Josie and the Pussycats was a film released in theatres in 2001, telling the tale of a band caught in the hype machine of the modern music industry. It starred Rachael Leigh Cook as Josie, Tara Reid and Rosario Dawson as Melody and Valerie (Josie's bandmates), and Alan Cumming as Wyatt, the film's primary villain. The movie was largely panned by critics, who were unable to get past the simple main storyline.

And unquestionably, Josie and the Pussycats is the best surprise I've had in a theatre in years.

No, this isn't a joke or a troll; I'm quite serious. The script, while still retaining a simplistic storyline, packs in a huge number of clever individual scenes, some very good acting from the entire cast (especially Alan Cumming), and a huge amount of subtle jokes and minor details that adds up to a much better movie than one would expect merely from taking in the marketing campaign.

The general storyline revolves around a desperate record company executive who wanders into a town one day and bumps into a fledgling band. He decides to turn them into "rock stars" and goes on to do it with a clever marketing scheme; the rest of the movie is about the band being caught up in the wheels of success.

The film was marketed appropriately based on what one would take from a first viewing: the basic storyline of a three-girl band and their rise to fame, using a lot of bright, flashy colors. That's exactly what you'll get if you watch out of the corner of your eye while announcing to the world at large how awful the film is (which is what I guess many film critics must have done after seeing the horribly inane advertisements).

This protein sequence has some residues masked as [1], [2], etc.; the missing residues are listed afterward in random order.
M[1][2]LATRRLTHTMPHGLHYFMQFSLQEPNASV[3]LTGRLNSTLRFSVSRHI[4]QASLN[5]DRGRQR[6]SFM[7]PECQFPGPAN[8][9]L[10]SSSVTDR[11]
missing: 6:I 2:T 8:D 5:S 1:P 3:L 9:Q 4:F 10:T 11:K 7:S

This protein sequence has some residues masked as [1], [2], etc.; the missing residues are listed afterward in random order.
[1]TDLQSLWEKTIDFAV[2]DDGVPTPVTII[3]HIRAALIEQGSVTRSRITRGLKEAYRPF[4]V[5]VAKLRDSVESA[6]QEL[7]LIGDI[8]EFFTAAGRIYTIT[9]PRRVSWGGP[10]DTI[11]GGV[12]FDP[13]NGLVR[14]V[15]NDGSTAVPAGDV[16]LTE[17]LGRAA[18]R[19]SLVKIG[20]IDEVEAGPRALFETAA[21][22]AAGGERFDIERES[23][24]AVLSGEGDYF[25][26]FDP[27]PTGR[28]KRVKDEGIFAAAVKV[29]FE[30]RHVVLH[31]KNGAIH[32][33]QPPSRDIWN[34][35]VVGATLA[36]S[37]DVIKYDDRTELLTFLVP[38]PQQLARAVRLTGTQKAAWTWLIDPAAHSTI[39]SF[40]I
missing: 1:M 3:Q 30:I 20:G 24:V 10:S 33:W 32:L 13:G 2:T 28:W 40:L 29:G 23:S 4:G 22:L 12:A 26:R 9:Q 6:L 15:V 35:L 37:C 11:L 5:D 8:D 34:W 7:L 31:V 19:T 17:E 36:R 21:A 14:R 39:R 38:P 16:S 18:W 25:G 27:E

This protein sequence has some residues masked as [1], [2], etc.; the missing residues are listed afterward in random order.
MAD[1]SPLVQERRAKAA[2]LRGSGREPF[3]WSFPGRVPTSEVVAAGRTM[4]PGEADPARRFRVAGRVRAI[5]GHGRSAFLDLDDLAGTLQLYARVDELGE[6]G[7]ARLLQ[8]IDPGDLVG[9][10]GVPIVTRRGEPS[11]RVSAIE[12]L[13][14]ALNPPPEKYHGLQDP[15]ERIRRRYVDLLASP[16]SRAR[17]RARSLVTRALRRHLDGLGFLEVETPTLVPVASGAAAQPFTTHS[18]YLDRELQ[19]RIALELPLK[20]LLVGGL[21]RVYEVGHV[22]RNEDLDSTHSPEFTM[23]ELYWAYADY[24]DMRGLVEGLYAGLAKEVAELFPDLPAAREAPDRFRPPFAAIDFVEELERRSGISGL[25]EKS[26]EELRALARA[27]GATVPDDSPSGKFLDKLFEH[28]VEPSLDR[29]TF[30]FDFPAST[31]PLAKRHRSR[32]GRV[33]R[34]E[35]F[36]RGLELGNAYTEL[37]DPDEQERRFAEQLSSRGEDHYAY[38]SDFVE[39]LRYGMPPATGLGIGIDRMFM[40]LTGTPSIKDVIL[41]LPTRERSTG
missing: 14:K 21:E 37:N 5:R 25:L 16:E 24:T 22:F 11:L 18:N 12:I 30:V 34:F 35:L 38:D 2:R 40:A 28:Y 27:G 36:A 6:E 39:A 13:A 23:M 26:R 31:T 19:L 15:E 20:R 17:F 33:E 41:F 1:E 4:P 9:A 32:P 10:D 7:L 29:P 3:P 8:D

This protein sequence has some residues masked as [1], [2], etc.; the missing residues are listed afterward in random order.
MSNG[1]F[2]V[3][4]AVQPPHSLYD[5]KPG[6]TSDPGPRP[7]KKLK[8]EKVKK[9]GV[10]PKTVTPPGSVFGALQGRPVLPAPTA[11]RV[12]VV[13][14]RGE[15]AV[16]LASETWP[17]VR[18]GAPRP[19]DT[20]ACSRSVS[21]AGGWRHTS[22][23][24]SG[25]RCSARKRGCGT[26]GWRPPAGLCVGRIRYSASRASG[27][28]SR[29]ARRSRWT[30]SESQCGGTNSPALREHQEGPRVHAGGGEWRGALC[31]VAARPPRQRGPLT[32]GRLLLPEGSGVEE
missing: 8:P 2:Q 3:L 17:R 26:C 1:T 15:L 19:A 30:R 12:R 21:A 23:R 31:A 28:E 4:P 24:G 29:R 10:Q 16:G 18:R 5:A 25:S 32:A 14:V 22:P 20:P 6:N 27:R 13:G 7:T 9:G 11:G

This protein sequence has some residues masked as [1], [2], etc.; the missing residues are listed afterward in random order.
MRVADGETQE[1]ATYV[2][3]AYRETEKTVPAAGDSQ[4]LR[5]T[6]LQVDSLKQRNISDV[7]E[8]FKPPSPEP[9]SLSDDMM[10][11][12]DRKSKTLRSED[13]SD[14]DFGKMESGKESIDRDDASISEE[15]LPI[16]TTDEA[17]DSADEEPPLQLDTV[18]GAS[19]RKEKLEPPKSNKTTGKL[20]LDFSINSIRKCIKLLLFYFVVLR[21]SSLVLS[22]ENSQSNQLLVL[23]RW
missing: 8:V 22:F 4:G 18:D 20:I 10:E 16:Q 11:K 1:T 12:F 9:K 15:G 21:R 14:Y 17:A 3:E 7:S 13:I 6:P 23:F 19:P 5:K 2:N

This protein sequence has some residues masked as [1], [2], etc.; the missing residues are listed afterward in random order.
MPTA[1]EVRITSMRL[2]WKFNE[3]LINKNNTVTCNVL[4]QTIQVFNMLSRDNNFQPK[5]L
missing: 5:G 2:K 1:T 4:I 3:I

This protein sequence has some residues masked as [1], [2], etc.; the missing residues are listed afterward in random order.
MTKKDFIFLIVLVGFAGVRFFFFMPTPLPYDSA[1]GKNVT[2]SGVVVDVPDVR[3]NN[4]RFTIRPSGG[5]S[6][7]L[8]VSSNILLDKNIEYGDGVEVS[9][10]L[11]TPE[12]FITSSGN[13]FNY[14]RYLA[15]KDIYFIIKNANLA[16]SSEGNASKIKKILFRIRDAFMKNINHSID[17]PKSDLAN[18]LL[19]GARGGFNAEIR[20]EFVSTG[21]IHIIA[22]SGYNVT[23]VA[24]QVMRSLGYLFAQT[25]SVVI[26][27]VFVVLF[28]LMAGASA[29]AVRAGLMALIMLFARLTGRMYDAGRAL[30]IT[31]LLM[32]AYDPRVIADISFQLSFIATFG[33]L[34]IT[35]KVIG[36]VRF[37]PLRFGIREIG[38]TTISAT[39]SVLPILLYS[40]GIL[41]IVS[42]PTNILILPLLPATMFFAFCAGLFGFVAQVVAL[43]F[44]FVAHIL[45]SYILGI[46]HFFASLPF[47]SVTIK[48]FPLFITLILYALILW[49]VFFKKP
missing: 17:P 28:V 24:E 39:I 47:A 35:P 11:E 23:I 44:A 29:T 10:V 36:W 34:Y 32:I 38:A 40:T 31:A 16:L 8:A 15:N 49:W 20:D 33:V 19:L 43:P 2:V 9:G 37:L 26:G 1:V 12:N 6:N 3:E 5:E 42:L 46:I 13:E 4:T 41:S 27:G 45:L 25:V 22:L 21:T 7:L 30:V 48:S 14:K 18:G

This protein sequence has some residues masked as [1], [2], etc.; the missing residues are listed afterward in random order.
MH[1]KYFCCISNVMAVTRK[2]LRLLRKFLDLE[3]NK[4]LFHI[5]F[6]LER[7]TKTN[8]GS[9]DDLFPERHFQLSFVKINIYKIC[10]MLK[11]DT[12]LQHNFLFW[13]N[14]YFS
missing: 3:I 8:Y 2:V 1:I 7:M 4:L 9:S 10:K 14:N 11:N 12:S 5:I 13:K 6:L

But underneath is a great deal of well-done subtle humor and material that one would easily miss on the first viewing. This starts with the opening scene, featuring a generic boy band called Du Jour. The scene itself seems to be utter fluff, but if you pay attention to what exactly the band is singing and then notice how the crowd is reacting to it, you'll realize that something else is being said here. The second scene as well has a hidden subtext: listen to what the band members are saying to each other and their manager and think about the question of where the line between marketing and reality really is, which is a common theme throughout the movie. Nearly every scene has an element like this, providing an amazing subtext throughout the film that most viewers will never bother to see.